There is a tradition in north Shropshire which the people here have long upheld.
And that is electing a Conservative as their MP. This is one of the safest Tory seats in Britain but that might be set to change.
At Pentreclawdd Farm in Oswestry, sales of Christmas trees are steady but no one here wants to be dragged back into tougher COVID restrictions.
And so the decisions by politicians over the past weeks and months are important to people here.
“The new variant could have a big effect on business,” says farm manager Meurig Rhys Jones.
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“We could see a reduction in people venturing out especially the vulnerable and the elderly. So government decisions really matter.”
Mr Rhys Jones tells me he is a life-long Conservative voter. But have accusations of sleaze at Westminster made him re-think his political loyalties?
He said: “It’s difficult for the government. I think it would be difficult for whoever is in power. Boris Johnson has had a difficult time.”
There’s a by-election in North Shropshire tomorrow to elect a new MP after Owen Patterson resigned following the government’s failed attempt to block his suspension for breaking parliamentary rules.
“I’m still going to vote Conservative, for now,” he says.
But younger voters might need more convincing.
Louis Patterson is studying politics at North Shropshire College and says he and his family have always voted Conservative. Now the 19-year-old says recent events have changed his mind.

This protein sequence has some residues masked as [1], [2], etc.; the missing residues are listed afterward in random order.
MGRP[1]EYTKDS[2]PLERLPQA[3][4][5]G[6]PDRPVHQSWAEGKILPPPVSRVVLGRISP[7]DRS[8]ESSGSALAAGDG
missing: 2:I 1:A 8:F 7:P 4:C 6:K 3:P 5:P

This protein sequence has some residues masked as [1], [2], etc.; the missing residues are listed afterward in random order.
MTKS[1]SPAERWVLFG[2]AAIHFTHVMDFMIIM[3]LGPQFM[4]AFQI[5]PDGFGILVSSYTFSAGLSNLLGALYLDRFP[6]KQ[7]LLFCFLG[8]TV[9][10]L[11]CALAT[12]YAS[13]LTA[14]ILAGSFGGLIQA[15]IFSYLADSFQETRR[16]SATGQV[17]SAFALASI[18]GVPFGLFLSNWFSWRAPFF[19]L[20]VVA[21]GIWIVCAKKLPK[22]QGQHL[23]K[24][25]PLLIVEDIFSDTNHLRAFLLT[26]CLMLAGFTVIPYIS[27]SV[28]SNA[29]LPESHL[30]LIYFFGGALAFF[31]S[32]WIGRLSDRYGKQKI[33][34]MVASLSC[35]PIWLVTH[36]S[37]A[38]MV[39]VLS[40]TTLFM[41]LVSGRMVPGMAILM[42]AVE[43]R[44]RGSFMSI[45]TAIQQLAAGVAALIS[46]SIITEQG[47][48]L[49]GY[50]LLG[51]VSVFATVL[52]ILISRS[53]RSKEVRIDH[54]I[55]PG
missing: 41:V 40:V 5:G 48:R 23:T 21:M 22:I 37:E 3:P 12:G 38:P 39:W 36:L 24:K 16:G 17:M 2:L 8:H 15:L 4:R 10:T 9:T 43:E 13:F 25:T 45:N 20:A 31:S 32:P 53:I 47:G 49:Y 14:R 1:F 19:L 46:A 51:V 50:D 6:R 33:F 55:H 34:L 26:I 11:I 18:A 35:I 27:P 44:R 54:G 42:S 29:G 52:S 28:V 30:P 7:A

He said: “I think especially over the past few weeks with what’s happened while it’s been in the news and some of the leaked things that have happened, I think I’ve personally lost complete confidence in the government.
“My entire family are Conservative. We live on a farm so we’ve always voted that way. But everything that’s happened recently I think I’m going to switch. I’m not voting Conservative in this election and I won’t be voting Conservative in the next general election or the election after that.”
Fellow student Catherine Jones, 20, said: “I’ve never really gone deeply into politics, but I definitely think after the last year I will be looking more deeply from now on. I don’t think the government or politicians are as competent as I used to think they were.”
Rees Davies, also studying politics, says he spent most of the pandemic helping his parents shield from the virus. He is angry after allegations that Downing Street staff held a party last Christmas.
“I’m mortified they would even do that. They have imposed restrictions on us and we’ve abided by those restrictions. And now they are laughing in our face. I am going to change my vote. I’m going to vote for Labour,” he said.
But there are many more who are unsure as to how they will vote.
Amanda Roberts owns the Milanos Coffee Shop. She has always voted Conservative and says she has not made up her mind on how she will vote in the by-election.
She said: “I’m uncertain and I think I will remain that way up until the last minute. I really don’t know what to think. All the things that have happened recently. You think to yourself ‘this isn’t good’. And so in many ways it has shaken by faith. We’ll see.”